Olle Larsson's Group
Studies on insulin-like growth factor 1 receptor (IGF-1R) and its role in malignant cell growth. IGF-1R is critical for malignant cell growth but is not an absolute requirement for normal cells. Our research attempts to identify mechanisms responsible for the critical roles of IGF-1R in cancer as well as to develop selective anti-IGF-1R agents for tumor treatment.
The insulin-like growth factor 1 receptor (IGF-1R) is an evolutionarily very ancient receptor tyrosine kinase (RTK). IGF-1R is a heterotetramer consisting of two ligand-binding extracellular alpha-subunits and two beta-subunits composing of a transmembrane domain, an intracellular tyrosine kinase domain, and a C-terminal tail. Ligand (IGF-1 or IGF-2) binding induces tyrosines within the TK domain to be trans-phosphorylated by the dimeric subunit partner.
During the last 15 years it has becoming increasingly evident that the IGF-1R is crucial for tumor transformation, cancer cell growth, tumor progression, and therapy resistance. IGF-1R is expressed in almost all types of malignancies and generally the receptor levels are substantially higher in cancer compared to normal tissues. Accordingly, IGF-1R is currently being one of the most promising targets for modern cancer treatment.
The mechanisms underlying the fundamental roles of IGF-1R in cancer biology are still not well understood. Actually, IGF-1R shares the major signaling pathways with many RTKs, like the insulin receptor isoform B (IR-B) which is not important for tumor growth. Probably, IGF-1R promotes alternative IGF-1R signaling and actions in cancer cells. Since several years ago we have sought to disclose novel and alternative IGF-1R mechanisms with relevance to cancer cell growth. We have e.g. demonstrated ubiquitination of the receptor and that this modification promotes MAPK/ERK signaling and cell cycle progression, and we have identified two involved E3-ligases (enzymes catalysing ubiquitination) with distinct mode of actions.
Our recent finding that IGF-1R undergoes SUMOylation, leading to its nuclear accumulation and gene activation by binding to enhancer regions, constitutes a novel and alternative regulatory mechanism for the receptor. The SUMOylation sites of IGF-1R were identified as three evolutionarily conserved lysine residuesLys1025, Lys1100, and Lys1120in the b-subunit of the receptor. If these SUMO sites were mutated the IGF-1R could not accumulate in the cell nucleus and enhance transcription. The whole receptor, the heterotetramer, was shown to undergo SUMO-dependent translocation to the cell nucleus. Our findings represent a breakthrough in IGF-1R research and have potentially wide implications for cell signaling.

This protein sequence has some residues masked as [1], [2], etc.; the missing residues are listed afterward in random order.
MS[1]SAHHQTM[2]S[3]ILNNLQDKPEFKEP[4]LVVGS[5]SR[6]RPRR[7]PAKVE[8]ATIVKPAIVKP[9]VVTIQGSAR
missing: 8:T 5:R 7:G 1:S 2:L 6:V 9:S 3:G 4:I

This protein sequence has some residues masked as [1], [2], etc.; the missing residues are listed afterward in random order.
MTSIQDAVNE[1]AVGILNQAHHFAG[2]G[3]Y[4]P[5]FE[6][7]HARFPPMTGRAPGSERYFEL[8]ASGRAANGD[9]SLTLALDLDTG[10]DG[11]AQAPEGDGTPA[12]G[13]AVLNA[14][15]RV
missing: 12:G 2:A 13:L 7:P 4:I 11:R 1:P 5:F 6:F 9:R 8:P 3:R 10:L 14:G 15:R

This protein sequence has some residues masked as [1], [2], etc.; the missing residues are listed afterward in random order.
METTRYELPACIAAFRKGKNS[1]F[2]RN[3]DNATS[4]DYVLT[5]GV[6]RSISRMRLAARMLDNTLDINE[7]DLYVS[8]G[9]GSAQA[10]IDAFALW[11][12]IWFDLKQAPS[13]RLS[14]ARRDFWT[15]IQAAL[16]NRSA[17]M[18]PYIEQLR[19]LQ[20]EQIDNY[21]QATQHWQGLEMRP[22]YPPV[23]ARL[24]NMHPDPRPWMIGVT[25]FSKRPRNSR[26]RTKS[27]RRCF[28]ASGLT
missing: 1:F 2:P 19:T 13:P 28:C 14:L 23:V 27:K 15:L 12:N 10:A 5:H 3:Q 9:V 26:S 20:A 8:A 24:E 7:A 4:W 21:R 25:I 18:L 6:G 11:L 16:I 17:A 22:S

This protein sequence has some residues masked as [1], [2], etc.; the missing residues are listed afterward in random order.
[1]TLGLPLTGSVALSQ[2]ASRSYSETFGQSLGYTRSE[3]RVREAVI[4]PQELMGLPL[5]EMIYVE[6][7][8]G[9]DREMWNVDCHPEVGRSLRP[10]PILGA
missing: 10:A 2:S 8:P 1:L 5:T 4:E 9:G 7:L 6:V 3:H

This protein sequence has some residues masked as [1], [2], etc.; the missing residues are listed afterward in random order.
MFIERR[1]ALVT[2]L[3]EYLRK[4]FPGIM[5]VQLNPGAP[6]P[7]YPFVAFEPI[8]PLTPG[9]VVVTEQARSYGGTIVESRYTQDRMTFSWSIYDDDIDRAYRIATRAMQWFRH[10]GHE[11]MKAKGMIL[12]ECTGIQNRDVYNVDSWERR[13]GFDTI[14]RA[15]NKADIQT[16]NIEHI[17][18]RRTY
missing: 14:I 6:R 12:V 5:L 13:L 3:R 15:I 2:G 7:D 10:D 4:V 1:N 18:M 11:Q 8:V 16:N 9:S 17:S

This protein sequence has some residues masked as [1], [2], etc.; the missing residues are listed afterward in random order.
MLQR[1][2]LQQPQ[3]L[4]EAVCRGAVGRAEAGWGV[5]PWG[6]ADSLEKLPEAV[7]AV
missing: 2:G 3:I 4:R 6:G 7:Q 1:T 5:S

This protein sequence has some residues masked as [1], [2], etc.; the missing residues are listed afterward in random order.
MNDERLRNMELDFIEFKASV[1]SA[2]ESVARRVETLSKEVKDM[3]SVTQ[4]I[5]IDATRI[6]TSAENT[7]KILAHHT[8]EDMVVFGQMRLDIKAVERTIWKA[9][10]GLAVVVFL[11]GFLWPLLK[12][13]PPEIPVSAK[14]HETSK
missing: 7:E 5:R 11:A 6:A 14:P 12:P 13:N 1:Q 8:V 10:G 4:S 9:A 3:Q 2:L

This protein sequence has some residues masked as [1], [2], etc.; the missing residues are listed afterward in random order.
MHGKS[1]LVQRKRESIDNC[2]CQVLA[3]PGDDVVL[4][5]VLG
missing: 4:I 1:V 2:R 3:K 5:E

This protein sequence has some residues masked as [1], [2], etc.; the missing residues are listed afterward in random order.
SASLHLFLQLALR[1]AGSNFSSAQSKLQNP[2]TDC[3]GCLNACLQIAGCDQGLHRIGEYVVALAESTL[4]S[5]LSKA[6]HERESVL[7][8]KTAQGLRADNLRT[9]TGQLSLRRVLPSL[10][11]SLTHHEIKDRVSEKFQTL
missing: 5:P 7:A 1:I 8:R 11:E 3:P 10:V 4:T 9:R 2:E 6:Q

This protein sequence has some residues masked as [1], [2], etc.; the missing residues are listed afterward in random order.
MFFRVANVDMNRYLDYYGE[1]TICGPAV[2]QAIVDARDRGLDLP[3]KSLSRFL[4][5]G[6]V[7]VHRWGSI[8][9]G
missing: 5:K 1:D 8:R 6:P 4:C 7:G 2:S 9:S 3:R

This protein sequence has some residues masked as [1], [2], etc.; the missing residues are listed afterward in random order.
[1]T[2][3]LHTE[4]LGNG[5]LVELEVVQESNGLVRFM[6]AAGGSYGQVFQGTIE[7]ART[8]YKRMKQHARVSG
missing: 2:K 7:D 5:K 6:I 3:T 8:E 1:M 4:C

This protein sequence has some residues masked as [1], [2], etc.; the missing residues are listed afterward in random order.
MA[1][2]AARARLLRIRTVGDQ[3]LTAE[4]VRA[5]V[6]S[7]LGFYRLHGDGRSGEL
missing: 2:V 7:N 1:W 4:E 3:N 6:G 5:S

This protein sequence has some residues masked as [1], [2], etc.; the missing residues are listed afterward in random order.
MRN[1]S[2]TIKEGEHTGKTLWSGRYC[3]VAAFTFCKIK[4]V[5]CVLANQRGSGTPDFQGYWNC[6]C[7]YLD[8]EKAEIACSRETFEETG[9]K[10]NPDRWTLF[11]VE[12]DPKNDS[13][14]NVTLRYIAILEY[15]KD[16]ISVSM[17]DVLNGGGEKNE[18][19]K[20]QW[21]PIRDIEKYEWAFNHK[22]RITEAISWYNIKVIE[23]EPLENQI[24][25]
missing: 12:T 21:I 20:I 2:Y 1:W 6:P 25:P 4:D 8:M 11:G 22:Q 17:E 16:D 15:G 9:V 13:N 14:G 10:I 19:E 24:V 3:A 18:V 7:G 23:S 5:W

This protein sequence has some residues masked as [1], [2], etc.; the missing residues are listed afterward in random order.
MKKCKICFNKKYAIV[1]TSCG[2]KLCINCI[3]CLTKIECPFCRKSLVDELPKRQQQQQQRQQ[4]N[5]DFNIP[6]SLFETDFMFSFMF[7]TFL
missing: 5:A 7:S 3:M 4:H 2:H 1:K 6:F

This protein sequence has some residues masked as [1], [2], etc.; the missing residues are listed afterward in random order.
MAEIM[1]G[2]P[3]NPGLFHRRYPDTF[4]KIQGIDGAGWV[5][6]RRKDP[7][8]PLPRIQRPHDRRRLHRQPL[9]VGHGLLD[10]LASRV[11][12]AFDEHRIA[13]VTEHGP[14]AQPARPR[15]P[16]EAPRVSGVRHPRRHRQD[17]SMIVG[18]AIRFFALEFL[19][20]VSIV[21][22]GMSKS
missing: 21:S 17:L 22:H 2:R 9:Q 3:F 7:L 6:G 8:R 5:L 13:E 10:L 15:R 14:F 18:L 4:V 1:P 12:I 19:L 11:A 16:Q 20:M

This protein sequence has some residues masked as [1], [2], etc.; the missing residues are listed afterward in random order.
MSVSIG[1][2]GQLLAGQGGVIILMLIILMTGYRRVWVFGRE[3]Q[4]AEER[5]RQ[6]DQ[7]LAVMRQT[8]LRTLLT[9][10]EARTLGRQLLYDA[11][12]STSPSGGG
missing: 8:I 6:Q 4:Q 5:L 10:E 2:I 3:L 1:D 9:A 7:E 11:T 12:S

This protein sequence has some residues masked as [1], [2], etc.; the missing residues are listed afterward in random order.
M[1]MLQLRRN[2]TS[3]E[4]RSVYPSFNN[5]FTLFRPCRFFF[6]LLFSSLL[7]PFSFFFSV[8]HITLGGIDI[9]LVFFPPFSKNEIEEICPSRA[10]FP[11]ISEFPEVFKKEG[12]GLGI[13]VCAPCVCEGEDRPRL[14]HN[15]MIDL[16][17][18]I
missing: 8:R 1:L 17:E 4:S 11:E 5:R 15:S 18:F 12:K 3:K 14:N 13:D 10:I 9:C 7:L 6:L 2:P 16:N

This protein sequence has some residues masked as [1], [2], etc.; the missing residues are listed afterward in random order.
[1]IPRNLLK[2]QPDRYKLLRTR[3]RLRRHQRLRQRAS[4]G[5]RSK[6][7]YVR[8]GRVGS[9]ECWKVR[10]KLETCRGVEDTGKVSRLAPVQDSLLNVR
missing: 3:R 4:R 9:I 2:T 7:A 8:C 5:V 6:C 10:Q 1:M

Our current research focuses on role of nuclear IGF-1R in the cancer cell. The long-term aims are to develop improved diagnostic and therapeutic tools using IGF-1R as a target.
IGF-1R : Studies on the expression and role in transformation
29 maj 2009
The many faces of IGF-1R from cell surface to the nucleus
22 maj 2009
Targeting the GH/IGF-1 axis with novel, small molecule inhibitors.
26 oktober 2007
SUMO and ubiquitin : The Yin and Yang of IGF-1R function
25 oktober 2007
Mario A Economou
Uveal melanoma and macular degeneration : Molecular biology and potential therapeutic applications
September 7, 2007
Regulation of insulin-like growth factor-1 receptor expression and signaling.
June 15, 2007
IGF-1R inhibition : A tool for functional studies of insulin-like growth factor family in malignant cells.
February 3, 2006
Targeting insulin-like growth factor-1 receptor in cancer
October 15, 2004
Synovial sarcoma : molecular, biological and clinical implications
September 3, 2004
Growth factor pathways in human cancer : Functional and therapeutic implications.
October 25, 2002
Uveal melanoma : Cytogenetics, molecular biology and tumor immunology.
October 4, 2002
The biological role and clinical impact of SYT-SSX fusion gene and IGF-1R in synovial sarcoma
June 12, 2002
Olle Larsson, MD, Professor, Group leader
Thomas Strömberg, MD, PhD, Researcher
Yingbo Lin, PhD
Dudi Warsito, Postdoc
Sylvia Packham, Postdoc
Ahmed Waraky, PhD student
Maria Fili, PhD student
Picropodophyllin causes mitotic arrest and catastrophe by depolymerizing microtubules via insulin-like growth factor-1 receptor-independent mechanism.
Waraky A, Akopyan K, Parrow V, Strömberg T, Axelson M, Abrahmsén L, et al
Oncotarget 2014 Sep;5(18):8379-92
Nuclear translocation of IGF-1R via p150(Glued) and an importin-β/RanBP2-dependent pathway in cancer cells.
Packham S, Warsito D, Lin Y, Sadi S, Karlsson R, Sehat B, et al
Oncogene 2015 Apr;34(17):2227-38
Nuclear IGF1R is a transcriptional co-activator of LEF1/TCF.
Warsito D, Sjöström S, Andersson S, Larsson O, Sehat B
EMBO Rep. 2012 Mar;13(3):244-50
Local control of nuclear calcium signaling in cardiac myocytes by perinuclear microdomains of sarcolemmal insulin-like growth factor 1 receptors.
Ibarra C, Vicencio JM, Estrada M, Lin Y, Rocco P, Rebellato P, et al
Circ. Res. 2013 Jan;112(2):236-45
SUMOylation mediates the nuclear translocation and signaling of the IGF-1 receptor.
Sehat B, Tofigh A, Lin Y, Trocmé E, Liljedahl U, Lagergren J, et al
Sci Signal 2010 Feb;3(108):ra10